Today is an odd day at work. Most of the kids are either playing in a basketball game at another school, or were allowed to come along and watch. The handful of students left in the school are the ones who were not allowed to go, mostly because of bad behavior.
So while there are very few students, the ones left are the ones who usually give us the most trouble, so it's not much of a break really. And for some reason, maybe resentment over not being allowed to go to the game, they're especially squirrelly.
Just a while ago, on the way up from lunch, I ran into the boys' washroom, rather than the teacher's washroom, just because it was on my way. I noticed a smell when I walked in-- someone had been smoking a cigarette.
Our students smoke. I would guess that of the 120 students we have enrolled, you could count the non-smokers on one hand. What's unusual about this is that it contrasts so starkly to the population at large. People don't smoke as much, and when they do, it's not indoors, increasingly.
I can remember as a kid people smoking all around me. In stores, in elevators. Someone in your car would think nothing of lighting up without asking. People smoked on airplanes, trains and Greyhound buses. At my high school, there was an unofficial "smoking" washroom.
I remember my parents meeting with some guy-- I don't know if it was an insurance or real estate guy. He casually sat and smoked a cigarette as he talked to them. At some point, he accidentally set the cigarette down on my hand and burned it. I still have the scar on my first knuckle of my right pinky finger from the burn. I'm guessing my parents didn't buy whatever he was selling.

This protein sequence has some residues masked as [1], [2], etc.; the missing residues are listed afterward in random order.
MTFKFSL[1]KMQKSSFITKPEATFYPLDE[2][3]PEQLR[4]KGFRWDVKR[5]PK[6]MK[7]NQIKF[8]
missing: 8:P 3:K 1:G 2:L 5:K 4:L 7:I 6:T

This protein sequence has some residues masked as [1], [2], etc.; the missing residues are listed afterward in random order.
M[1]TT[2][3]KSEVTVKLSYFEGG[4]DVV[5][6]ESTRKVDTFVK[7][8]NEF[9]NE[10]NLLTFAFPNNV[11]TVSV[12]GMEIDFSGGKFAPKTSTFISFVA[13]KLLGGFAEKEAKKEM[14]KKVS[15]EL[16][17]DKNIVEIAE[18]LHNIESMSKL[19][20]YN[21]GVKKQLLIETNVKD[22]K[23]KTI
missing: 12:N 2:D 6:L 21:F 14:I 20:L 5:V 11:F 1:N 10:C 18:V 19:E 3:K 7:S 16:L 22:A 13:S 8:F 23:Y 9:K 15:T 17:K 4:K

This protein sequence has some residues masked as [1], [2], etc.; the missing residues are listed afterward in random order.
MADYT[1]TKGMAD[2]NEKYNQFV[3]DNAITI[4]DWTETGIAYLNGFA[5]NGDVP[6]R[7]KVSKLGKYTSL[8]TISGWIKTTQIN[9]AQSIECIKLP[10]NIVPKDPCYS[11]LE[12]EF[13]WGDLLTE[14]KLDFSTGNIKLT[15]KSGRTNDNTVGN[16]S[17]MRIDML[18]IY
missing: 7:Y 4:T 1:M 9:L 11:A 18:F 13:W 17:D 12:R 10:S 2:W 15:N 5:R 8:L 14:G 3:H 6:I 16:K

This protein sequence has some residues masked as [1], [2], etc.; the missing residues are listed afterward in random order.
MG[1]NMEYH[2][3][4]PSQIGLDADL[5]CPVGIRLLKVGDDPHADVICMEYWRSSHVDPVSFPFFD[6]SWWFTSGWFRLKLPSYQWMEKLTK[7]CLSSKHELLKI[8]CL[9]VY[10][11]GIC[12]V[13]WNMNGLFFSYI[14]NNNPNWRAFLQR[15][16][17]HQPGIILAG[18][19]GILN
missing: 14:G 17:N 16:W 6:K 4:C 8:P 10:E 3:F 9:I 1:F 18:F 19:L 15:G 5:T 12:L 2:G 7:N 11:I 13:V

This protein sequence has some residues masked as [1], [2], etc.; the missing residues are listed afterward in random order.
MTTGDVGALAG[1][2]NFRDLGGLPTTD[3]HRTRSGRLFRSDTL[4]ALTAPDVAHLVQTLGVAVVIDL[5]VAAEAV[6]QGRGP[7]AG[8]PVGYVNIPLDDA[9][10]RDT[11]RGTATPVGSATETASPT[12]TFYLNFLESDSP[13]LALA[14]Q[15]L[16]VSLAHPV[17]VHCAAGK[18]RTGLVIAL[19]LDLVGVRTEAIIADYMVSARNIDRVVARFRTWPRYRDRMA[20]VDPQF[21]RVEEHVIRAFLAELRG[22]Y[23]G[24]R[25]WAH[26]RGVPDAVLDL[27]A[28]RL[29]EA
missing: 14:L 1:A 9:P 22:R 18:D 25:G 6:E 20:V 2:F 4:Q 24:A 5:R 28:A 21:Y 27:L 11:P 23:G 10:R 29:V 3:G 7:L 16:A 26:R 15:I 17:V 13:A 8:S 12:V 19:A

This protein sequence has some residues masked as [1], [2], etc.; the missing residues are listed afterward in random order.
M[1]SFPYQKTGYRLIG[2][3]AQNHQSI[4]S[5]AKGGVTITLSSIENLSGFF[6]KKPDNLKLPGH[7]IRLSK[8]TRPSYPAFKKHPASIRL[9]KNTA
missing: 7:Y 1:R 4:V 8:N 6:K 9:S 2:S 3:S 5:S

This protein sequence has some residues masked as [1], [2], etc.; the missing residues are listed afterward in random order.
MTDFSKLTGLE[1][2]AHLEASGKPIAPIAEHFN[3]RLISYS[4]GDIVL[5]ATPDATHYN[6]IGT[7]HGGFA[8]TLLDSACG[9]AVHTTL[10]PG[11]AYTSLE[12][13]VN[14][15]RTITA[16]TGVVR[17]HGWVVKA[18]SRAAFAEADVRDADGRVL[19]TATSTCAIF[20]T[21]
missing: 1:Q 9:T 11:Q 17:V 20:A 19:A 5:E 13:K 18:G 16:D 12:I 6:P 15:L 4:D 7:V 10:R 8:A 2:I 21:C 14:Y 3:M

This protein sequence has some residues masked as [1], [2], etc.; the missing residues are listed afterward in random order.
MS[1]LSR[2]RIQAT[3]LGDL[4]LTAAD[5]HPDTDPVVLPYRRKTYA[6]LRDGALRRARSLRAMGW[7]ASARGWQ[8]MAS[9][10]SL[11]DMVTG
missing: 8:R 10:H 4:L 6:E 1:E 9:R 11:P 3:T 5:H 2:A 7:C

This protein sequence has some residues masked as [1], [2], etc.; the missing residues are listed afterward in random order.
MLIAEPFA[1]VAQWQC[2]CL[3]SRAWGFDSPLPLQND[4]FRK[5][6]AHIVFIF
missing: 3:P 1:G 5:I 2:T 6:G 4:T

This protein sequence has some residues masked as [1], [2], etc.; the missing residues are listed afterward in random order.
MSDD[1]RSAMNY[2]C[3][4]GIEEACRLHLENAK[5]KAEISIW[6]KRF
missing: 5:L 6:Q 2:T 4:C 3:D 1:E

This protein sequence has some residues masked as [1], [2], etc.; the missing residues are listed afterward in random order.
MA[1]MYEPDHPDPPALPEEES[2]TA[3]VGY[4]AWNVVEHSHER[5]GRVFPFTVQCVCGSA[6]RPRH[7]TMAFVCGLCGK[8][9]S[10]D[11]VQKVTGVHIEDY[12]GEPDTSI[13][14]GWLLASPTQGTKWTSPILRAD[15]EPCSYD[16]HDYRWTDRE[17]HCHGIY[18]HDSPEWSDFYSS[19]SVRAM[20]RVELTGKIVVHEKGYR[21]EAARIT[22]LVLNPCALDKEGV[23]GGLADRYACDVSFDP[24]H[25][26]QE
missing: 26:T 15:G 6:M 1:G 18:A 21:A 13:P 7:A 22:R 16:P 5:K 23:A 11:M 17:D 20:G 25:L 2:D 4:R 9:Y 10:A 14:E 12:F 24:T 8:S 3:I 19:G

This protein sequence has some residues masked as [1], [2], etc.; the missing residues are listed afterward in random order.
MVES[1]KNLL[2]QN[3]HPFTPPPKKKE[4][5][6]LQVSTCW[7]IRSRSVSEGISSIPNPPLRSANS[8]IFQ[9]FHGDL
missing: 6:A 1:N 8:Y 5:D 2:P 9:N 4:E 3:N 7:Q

Now, almost everywhere is a non-smoking area. Stores, elevators, buses, planes. Nobody would think about lighting a cigarette in your car without asking. Even restaurants and bars-- more and more of them are non-smoking. The restaurant I work at has gone completely non-smoking, except on their patio in the summer.
I am not a fanatical anti-smoker. I think it's an unhealthy-- and increasingly expensive-- habit, but I still think it's a personal choice. It's strange to me, how this habit, ingrained into our culture, has become increasingly marginalized. It's odd, to me, even as a non-smoker, that the familiar old smell of a cigarette has become a rarity.